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POSC 380: Regulatory Policy and Administration  

Last Updated: Sep 26, 2016 URL: http://hartwick.libguides.com/content.php?pid=426851 Print Guide RSS Updates

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Assignment One and Three: Tracing the development of a federal regulation

You can start with The Federal Register

The Federal Register is a legal newspaper that is published daily by the National Archives and Records Adminstration.

It contains:

  • Federal Agency Regulations
  • Proposed Rules and Public Notices
  • Executive Orders
  • Proclamations
  • Other Presidential Documents

For extensive information on the Federal Register, visit About the Federal Register at the National Archives Website. NARA also provides a Federal Register Tutorial. These resources include descriptions of what kind of information is available in the Register and on how to locate it. You can also visit the Federal Register User Information pages for more help.


 

You might also want to visit:

Regulations.gov

Launched in 2003, Regulations.gov is a government web site where individuals can participate in the rulemaking process by locating, reviewing and commenting on proposed regulations. Regulations.gov includes regulations that are open and those that are closed for comment, the full text of regulations that have been rejected, and the text of final regulations. You can use Regulations.gov to locate the text of public comments on federal regulations before and  after comment has been closed. The text of the final rule will also include a summary of comments and responses. Once you locate the the rule, you can open the docket folder for information on the number of comments received, the regulatory timeline, and the text of individual comments.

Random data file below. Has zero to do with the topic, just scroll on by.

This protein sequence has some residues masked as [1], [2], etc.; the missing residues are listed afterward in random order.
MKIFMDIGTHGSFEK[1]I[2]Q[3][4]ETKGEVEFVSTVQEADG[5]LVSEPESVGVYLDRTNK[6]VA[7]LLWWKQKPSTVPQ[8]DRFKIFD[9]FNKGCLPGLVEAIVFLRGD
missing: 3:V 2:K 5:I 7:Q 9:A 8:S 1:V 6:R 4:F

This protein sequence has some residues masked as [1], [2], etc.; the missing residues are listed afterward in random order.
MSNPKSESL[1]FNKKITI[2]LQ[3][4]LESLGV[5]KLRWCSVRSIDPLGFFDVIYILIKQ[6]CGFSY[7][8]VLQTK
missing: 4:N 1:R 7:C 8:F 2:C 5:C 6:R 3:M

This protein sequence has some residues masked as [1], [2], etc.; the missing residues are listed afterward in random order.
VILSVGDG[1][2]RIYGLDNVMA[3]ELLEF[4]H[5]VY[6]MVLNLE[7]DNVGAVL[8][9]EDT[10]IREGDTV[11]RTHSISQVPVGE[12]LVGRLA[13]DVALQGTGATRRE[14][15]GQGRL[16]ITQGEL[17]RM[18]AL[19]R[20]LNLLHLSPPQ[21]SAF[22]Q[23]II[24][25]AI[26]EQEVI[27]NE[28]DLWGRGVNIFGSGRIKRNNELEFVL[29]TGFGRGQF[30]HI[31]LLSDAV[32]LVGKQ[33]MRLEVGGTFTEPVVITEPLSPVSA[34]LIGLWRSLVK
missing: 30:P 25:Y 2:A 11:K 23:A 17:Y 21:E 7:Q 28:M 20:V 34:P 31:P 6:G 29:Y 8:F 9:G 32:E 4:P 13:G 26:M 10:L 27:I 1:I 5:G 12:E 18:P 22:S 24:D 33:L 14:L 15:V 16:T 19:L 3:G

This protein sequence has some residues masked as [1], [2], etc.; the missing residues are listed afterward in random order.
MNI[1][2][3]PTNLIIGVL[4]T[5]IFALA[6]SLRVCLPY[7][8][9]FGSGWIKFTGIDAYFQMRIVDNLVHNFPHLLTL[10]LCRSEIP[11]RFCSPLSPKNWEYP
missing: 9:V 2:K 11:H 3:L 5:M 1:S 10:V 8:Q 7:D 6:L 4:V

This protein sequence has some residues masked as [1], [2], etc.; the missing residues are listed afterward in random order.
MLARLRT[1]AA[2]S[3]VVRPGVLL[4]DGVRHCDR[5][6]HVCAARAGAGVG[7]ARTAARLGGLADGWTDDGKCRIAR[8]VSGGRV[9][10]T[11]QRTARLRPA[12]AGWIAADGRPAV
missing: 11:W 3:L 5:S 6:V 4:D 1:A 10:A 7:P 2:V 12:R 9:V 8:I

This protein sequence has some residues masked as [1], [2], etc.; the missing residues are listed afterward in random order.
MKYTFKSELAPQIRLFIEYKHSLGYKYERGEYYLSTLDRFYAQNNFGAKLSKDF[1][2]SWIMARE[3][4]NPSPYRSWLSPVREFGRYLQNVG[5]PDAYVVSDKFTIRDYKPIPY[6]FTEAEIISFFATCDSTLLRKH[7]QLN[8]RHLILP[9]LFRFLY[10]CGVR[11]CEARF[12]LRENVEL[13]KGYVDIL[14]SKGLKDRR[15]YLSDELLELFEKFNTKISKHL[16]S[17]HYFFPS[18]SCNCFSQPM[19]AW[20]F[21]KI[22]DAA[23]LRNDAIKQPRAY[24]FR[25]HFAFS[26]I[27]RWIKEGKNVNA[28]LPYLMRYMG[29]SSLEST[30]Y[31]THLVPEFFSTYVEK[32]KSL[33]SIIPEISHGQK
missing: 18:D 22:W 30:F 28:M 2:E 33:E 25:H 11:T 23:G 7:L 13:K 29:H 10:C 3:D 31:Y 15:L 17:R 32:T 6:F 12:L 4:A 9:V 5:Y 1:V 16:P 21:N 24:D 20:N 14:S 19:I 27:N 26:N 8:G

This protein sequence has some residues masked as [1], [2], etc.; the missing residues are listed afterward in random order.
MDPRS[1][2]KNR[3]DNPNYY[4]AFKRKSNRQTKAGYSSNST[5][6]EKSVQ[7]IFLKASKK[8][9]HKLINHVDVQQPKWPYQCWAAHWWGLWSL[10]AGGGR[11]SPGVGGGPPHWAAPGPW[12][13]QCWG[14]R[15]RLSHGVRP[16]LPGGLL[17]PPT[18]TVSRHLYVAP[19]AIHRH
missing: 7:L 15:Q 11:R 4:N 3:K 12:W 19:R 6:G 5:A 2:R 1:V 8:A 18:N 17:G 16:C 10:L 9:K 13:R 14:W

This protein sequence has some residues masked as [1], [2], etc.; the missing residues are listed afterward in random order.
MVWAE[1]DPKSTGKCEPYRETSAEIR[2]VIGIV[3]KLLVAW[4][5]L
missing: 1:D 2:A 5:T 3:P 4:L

Reginfo.gov

   This web site provided by the Regulatory Information Service Center (located in the General Services Administration), which provides information on the regulatory  process to the President, Congress, agency officials and the general public. The website provides information on federal, state and local regulation. Here you can find the Unified Agenda and Regulations under Review.

 

Using the RIN (Regulation Identifier Number) for your rule, and the name of the agency involved, will help you to locate information more quickly.

 

 

 

Assignments Two and Four: Background Information and Context

For more information on the context of a proposed rule try the following resources:

 

1. Lexis Nexis provides access to news and legal sources. You can search here for current newspaper articles on the issues covered by federal regulation. TIP - remember to use "AND" between search terms - for example "conflict minerals and SEC" or "off road vehicles and national seashore and Cape Hatteras" or "polar bear and critical habitat and United States" - that way you are asking Lexis to locate articles that include each of those terms.

2. Historical Newspapers allows you to search for articles that appeared older editions of the New York Times, the Boston Globe, the Wall Street Journal, etc.

 

3. The Stevens-German Library's Discovery Service provides access to books and articles. See "Finding Background Information in books and scholarly articles" tab on this guide for a list of subject headings covering a variety of topics to use when you search. There are also links to a variety of books that are related to government regulation.

 

Additional Government Information

USA.gov - portal to government agency web sites, also browsable by topic.

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